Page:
While Marvel and DC compete for which company can find a way to bottom out their sales first with woke comic books and hiring in controversial figures like Zoe Quinn to ruin their reputation, other companies are actually trying to grow their product line, grow their readership, and grow their profits. A good example of that is Dynamite Entertainment, whose Vampirella #1 managed to make it into the top charts for comic books in July, earning a pretty penny along the way.
According to Bleeding Fool, the comic has averaged 8/10s from reviewers and has been a big seller at local retailers both locally and internationally. The site wrote…
“Dynamite has been blown away by the reactions from fans, critics and retailers surrounding the launch. Many fans reported that their Local Comic Shops quickly sold out of the issue or other 50th anniversary Vampirella items such as the replica edition of her first appearance. “
It’s not all lip-service and PR-speak, either. The comic managed to score the 11th spot on the sales charts, and it also managed to score the top 10 spot in terms of dollar revenue intake for the month of July.
Comichron detailed the success of Vampirella, which seemed to come out of nowhere and garner a strong start, moving 170,000 units in total…
“Dark Horse had a strong month year-over-year, while Dynamite saw a jump in dollar sales overall with Vampirella #1, which ranked tenth in dollars. The publisher reports it sold 130,000 copies, including for the overseas market and 40,000 to creators directly; the figure in the chart below reflects just the domestic sales through Diamond, and the returnability deduction.”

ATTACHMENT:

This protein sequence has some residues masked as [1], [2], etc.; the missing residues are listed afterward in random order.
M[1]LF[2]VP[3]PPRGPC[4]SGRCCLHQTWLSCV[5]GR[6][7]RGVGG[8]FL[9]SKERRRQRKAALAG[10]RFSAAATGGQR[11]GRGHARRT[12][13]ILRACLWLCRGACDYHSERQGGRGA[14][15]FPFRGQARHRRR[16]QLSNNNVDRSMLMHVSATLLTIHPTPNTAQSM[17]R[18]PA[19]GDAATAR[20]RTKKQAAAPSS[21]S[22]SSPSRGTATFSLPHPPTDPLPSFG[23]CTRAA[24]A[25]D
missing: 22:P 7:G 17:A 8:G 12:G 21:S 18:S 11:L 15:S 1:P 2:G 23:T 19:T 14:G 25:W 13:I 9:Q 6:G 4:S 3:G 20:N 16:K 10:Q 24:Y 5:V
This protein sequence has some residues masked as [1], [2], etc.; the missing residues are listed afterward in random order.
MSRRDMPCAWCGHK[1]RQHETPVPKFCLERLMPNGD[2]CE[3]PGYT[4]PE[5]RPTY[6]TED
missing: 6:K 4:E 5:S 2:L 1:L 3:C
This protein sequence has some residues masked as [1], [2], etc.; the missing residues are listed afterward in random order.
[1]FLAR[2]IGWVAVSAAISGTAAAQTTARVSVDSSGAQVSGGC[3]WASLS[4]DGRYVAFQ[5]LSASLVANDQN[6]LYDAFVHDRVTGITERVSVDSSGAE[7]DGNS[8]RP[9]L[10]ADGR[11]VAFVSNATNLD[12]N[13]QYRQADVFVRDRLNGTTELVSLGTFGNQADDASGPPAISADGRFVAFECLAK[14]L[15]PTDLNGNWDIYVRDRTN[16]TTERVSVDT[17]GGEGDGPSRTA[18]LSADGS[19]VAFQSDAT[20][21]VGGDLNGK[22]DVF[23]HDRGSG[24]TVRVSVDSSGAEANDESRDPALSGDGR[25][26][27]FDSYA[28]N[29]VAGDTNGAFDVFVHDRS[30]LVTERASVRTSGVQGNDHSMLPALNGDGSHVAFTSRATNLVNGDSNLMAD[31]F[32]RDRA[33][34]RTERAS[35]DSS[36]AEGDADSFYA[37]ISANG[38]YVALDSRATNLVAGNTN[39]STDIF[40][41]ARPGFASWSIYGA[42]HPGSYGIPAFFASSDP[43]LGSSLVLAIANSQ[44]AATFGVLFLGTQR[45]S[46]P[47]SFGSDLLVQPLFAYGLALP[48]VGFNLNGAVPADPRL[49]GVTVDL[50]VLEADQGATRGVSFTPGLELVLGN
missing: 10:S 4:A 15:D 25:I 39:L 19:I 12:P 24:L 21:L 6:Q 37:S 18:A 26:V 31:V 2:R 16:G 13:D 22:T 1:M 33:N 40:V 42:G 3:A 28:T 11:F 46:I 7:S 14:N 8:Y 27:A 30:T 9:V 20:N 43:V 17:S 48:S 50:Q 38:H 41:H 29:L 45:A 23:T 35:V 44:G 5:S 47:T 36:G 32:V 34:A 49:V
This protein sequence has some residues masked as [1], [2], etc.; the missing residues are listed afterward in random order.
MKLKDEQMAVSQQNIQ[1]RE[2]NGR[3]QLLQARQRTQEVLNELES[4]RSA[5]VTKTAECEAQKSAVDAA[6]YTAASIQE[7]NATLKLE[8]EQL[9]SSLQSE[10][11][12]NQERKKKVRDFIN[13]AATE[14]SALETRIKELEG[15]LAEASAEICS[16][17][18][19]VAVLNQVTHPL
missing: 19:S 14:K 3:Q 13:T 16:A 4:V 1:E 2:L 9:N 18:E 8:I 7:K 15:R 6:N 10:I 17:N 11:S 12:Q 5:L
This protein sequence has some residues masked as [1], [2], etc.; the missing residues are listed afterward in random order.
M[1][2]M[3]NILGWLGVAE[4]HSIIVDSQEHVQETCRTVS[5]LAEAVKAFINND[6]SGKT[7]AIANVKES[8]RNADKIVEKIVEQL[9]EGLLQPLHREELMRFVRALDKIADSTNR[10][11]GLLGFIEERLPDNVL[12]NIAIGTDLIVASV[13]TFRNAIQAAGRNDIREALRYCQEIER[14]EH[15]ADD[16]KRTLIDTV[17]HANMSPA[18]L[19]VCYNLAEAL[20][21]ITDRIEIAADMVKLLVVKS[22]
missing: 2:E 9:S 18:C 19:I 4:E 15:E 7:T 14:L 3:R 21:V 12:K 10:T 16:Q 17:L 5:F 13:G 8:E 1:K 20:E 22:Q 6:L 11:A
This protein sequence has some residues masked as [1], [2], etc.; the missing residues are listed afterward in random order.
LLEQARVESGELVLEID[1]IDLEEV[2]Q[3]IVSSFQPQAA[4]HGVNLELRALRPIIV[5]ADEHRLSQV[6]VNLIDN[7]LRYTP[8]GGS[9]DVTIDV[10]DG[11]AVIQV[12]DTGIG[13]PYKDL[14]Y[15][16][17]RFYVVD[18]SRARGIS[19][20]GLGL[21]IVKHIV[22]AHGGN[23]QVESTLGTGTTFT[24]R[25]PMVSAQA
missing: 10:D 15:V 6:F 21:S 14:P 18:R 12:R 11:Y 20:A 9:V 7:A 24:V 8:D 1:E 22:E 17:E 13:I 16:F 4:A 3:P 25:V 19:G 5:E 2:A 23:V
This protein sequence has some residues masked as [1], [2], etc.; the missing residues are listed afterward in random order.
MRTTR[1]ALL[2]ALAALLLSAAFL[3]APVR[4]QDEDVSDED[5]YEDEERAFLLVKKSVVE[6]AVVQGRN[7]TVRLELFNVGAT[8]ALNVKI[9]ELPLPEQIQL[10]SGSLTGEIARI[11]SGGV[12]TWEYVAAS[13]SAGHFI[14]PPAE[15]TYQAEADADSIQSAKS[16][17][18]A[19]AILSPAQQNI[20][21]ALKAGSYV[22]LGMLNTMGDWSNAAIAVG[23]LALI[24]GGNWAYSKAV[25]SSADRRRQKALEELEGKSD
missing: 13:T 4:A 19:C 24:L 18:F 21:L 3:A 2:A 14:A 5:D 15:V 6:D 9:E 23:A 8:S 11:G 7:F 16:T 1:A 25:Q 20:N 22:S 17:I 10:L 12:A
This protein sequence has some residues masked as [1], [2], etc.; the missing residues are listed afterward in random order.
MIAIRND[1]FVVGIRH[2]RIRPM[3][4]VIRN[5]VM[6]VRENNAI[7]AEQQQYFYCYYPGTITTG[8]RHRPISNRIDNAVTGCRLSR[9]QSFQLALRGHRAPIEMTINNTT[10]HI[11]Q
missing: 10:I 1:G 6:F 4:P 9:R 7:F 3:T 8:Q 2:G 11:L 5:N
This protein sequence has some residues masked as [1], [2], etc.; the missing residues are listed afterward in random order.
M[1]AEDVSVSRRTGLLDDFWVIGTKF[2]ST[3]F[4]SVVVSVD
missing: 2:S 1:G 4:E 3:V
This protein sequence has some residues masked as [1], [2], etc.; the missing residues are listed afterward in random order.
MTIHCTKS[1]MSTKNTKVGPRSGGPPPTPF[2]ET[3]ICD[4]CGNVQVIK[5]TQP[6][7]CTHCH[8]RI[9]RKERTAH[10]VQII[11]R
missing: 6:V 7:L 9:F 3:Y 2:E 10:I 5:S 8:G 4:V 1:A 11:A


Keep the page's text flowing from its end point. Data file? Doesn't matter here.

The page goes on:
Diamond shipped more nearly 77,000 physical units to retailers during the month of July, so it’s off to a solid start.
This is all part of Dynamite’s tribute to the character, celebrating the 50th anniversary, which included variant cover art from artists like Lucio Parrillo to highlight Vampirella’s highly charged sex appeal.
This basically goes to show that opposite of Marvel and DC, who have continually de-sexualized their characters and moved away from fan-service, giving your fans something to sink their teeth into can actually help your product sell more and sell better than ever. Coupling it with a riveting story and compelling characters can move it beyond niche and into more mainstream circles if the positive word-of-mouth and user reviews maintain their momentum.
The only question left is if they can maintain this momentum heading into the second issue?
(Thanks for the news tip FlutterDash)